The following opinion is nothing personal against Sheriff Kim Stewart, but a professional observation based on 22 years as a cop and time spent in the Marine Corps, where, believe it or not, they teach a thing or two about leadership. As you read this, bear in mind this Lonsway-ism: Where leadership fails, organizations fail. Also keep in mind the adage that a good leader never asks subordinates to do something that the leader has not done, or is not willing to do, himself.
Sheriff Kim Stewart chased a motorist in a residential neighborhood at speeds up to 70 mph for several miles without the use of emergency lights or siren for a misdemeanor violation of exceeding the posted speed limit. The minivan she was chasing passed her on West Picacho at what she described as excessive speed while she was in her unmarked DASO unit. She decided to pull it over, except that she couldn't because her emergency equipment did not work. She doesn't say what the initial speed of the violator was, only that while she chased the minivan it reached speeds of 70 mph over the course of the chase.
What's wrong with this picture? Several things. New Mexico statute provides police officers with the authority to pull over a motorist provided that certain conditions are met, and one of those conditions is that the emergency vehicle use lights and siren to affect the stop: https://law.justia.com/codes/new-mexico/2011/chapter66/article7/section66-7-6/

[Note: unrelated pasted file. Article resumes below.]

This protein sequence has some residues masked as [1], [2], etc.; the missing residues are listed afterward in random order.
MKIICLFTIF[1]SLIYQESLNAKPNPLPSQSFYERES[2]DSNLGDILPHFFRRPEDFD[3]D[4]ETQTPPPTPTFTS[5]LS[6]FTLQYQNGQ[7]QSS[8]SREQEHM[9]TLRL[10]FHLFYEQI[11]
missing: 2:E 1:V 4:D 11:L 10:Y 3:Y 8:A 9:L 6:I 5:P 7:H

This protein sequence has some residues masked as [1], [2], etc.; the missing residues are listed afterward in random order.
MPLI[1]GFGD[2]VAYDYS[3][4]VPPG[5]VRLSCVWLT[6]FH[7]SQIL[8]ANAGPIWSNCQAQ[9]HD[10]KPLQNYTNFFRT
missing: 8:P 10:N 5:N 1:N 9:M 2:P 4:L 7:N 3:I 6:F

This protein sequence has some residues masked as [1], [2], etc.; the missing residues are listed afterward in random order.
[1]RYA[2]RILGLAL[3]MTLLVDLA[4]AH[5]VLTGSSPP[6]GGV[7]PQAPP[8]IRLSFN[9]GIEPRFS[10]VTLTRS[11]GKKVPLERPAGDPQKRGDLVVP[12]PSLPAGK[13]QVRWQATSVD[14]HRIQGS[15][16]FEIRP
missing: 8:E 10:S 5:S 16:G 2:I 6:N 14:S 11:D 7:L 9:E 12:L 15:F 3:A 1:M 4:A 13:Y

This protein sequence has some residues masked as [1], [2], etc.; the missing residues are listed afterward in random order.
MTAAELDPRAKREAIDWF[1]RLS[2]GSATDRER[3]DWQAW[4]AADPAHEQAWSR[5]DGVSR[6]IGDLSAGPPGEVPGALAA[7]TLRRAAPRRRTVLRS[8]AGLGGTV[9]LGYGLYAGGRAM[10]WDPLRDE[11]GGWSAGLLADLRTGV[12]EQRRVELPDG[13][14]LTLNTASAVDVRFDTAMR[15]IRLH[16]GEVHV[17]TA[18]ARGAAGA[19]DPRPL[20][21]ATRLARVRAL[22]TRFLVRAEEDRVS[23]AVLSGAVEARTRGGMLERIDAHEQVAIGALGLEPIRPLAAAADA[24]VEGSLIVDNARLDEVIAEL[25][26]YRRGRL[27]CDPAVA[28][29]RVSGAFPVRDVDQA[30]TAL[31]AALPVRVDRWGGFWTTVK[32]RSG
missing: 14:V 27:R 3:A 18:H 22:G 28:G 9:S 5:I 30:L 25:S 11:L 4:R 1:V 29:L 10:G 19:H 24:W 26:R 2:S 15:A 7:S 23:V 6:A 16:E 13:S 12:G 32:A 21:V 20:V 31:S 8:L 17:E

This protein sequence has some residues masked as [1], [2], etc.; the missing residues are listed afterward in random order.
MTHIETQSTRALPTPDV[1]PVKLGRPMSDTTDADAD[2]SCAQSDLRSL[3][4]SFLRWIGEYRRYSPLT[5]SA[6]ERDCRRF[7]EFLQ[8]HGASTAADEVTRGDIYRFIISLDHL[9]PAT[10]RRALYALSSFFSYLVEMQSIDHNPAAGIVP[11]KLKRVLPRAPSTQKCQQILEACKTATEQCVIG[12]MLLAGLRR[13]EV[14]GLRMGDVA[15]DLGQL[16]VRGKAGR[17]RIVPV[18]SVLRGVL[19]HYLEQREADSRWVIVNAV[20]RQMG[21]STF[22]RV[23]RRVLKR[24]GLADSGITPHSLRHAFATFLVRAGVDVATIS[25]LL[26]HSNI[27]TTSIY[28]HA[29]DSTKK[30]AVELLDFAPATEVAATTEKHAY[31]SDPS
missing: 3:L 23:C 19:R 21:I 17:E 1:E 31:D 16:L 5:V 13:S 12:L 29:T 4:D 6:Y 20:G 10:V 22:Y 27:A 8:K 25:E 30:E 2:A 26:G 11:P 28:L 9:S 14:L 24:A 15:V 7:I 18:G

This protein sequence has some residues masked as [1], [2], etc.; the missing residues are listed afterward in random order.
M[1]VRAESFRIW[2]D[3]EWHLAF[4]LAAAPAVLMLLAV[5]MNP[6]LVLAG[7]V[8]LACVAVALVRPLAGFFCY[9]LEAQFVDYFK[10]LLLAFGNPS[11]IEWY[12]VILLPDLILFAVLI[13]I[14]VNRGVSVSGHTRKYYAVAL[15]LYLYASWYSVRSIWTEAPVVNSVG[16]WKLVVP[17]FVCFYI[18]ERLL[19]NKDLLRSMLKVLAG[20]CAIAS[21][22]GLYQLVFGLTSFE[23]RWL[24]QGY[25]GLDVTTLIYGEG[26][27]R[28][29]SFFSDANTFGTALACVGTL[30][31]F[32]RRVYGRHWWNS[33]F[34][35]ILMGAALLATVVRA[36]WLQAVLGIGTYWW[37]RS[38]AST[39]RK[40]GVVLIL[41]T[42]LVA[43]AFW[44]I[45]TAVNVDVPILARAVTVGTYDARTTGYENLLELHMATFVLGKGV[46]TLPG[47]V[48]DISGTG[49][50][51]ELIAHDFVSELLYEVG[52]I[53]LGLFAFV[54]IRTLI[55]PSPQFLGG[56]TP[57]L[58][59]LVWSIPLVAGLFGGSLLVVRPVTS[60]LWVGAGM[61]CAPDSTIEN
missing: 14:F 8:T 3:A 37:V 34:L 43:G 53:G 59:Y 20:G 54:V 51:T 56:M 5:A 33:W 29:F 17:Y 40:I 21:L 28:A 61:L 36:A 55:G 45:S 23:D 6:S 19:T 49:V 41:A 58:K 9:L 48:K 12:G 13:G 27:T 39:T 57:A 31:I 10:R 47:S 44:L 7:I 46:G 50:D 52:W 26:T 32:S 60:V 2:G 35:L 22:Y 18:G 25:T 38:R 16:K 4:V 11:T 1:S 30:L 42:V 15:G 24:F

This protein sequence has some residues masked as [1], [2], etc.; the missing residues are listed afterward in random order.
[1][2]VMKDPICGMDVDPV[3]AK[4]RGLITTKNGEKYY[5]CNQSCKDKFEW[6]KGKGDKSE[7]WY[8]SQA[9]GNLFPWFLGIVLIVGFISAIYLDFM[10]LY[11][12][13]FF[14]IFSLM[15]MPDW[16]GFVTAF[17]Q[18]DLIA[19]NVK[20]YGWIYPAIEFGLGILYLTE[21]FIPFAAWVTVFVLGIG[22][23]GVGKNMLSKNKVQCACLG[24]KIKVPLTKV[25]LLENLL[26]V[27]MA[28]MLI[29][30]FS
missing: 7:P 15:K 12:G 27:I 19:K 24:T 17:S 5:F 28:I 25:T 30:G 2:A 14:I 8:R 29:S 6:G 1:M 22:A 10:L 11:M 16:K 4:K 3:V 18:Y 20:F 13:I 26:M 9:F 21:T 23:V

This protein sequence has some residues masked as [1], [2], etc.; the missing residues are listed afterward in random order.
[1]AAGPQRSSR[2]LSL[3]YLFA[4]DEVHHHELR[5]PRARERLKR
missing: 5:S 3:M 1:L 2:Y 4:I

More importantly, NM 29-20-4, which pertains to police pursuits, reads as follows: (italics are my emphasis)
(1) a law enforcement officer may initiate a high speed pursuit to apprehend a suspect who the officer has reasonable grounds to believe poses a clear and immediate threat of death or serious injury to others or who the officer has probable cause to believe poses a clear and immediate threat to the safety of others that is ongoing and that existed prior to the high speed pursuit;